Monday, September 03, 2007

An Unwanted Journey: Day 0646 - The Need for Advocacy Groups

I envy the work of the Lance Armstrong Foundation in the United States, especially the work the LAF does in lobbying federal politicians about the fight against cancer and the needs of cancer survivors (see the LIVESTRONG Presidential Cancer Forum as one example of the lobbying efforts).

Advocacy by the LAF is all about saving lives. And it's about visibility and holding politicians accountable for both policies and practice.

We have advocacy groups in Canada as well, just nothing as publicly visible as the LAF. We have, for instance, the Cancer Advocacy Coalition whose work is mainly about publishing assessments of the cancer system in Canada. Maybe it's just me, but as a cancer survivor I think we need something more like the LAF here, with rallies, political forums and other advocacy events; and the organization should be controlled by cancer patients and survivors first and foremost, not practitioners in the health system, nor necessarily funded by pharmaceutical and other medical for-profit companies (see the list of sponsors/partners for the Cancer Advocacy Coalition). True patient and survival advocacy also cannot be handed over to government funded agencies like Cancer Care Ontario.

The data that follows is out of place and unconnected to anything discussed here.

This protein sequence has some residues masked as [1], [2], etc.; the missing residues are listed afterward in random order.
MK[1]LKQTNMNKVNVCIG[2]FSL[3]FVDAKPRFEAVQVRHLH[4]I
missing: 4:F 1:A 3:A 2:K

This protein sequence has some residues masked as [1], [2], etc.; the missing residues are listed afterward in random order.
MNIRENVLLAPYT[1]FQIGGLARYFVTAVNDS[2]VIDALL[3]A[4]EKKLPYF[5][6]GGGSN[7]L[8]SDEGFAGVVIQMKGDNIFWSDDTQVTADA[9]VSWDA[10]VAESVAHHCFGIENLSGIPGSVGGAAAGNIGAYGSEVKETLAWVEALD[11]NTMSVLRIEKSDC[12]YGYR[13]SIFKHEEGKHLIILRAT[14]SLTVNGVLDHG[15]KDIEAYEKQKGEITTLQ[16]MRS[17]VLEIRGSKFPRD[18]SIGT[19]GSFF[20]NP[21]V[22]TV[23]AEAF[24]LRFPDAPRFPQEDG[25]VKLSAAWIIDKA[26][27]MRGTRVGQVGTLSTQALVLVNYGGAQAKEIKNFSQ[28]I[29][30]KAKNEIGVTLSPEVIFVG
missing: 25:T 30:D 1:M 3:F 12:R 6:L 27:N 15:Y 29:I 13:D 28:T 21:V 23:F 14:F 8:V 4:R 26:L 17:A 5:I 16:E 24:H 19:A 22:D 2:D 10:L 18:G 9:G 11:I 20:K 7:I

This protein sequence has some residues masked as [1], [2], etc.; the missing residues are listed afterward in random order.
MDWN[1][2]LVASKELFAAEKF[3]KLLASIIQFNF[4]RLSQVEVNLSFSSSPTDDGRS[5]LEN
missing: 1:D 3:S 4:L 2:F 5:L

Advocacy is about "getting the face" of those with power and influence, not those beholden to people holding the purse strings. It's about public image and branding. Here's one example.

Over 65 million of us now sport the yellow LIVESTRONG arm bands worldwide. I can't say how many of us in Canada wear the arm bands, but if you walk into our home, you'll see at least a couple of us wearing the arm band 24 hours a day and the rest wearing them occasionally. In fact, we even have a supply of the arm bands available should one snap from over use.

The arm bands are a generic and highly visible statement of advocacy and the personal impact of cancer on our lives. The Colorectal Cancer Association of Canada has a lapel pin that does something similar for those of us affected by colorectal cancer. But we still need a patient/survivor-driven advocacy organization in Canada similar to the LAF in the United States.

The LAF has no plans to establish a Canadian organizational equivalent, but who knows, if enough of us lobby the LAF, we just might be able to change their minds.

Imagine that we had an LAF Canada advocacy group ready and waiting for this year's Ontario provincial election campaign. One thing we could do is petition each and every candidate about the appalling lack of PET scans in the province (see the excellent article in the Ottawa Citizen - 'Draconian' policy stymies cancer patient by Joanne Laucius). This kind of advocacy doesn't just happen without patient pressure, without getting the attention of policy makers by making it an election issue.

It high time we had our own LAF Canada.

1 comment:

Sandi Pniauskas said...

Don, thanks for the comments on your blog and I agree. My sister died of rectal cancer and I know so many cancer survivours whose families are rife with cancer. My greatgrandmother died of colorectal and endometrial cancers, so there is a genetic component which links us. For several years now I have been working on a project which attempts to bring the patients' voice to the community, an open public forum. If you have time to look at the blog, you will see our first attempts. I wish you the very best with your survivorship and efforts.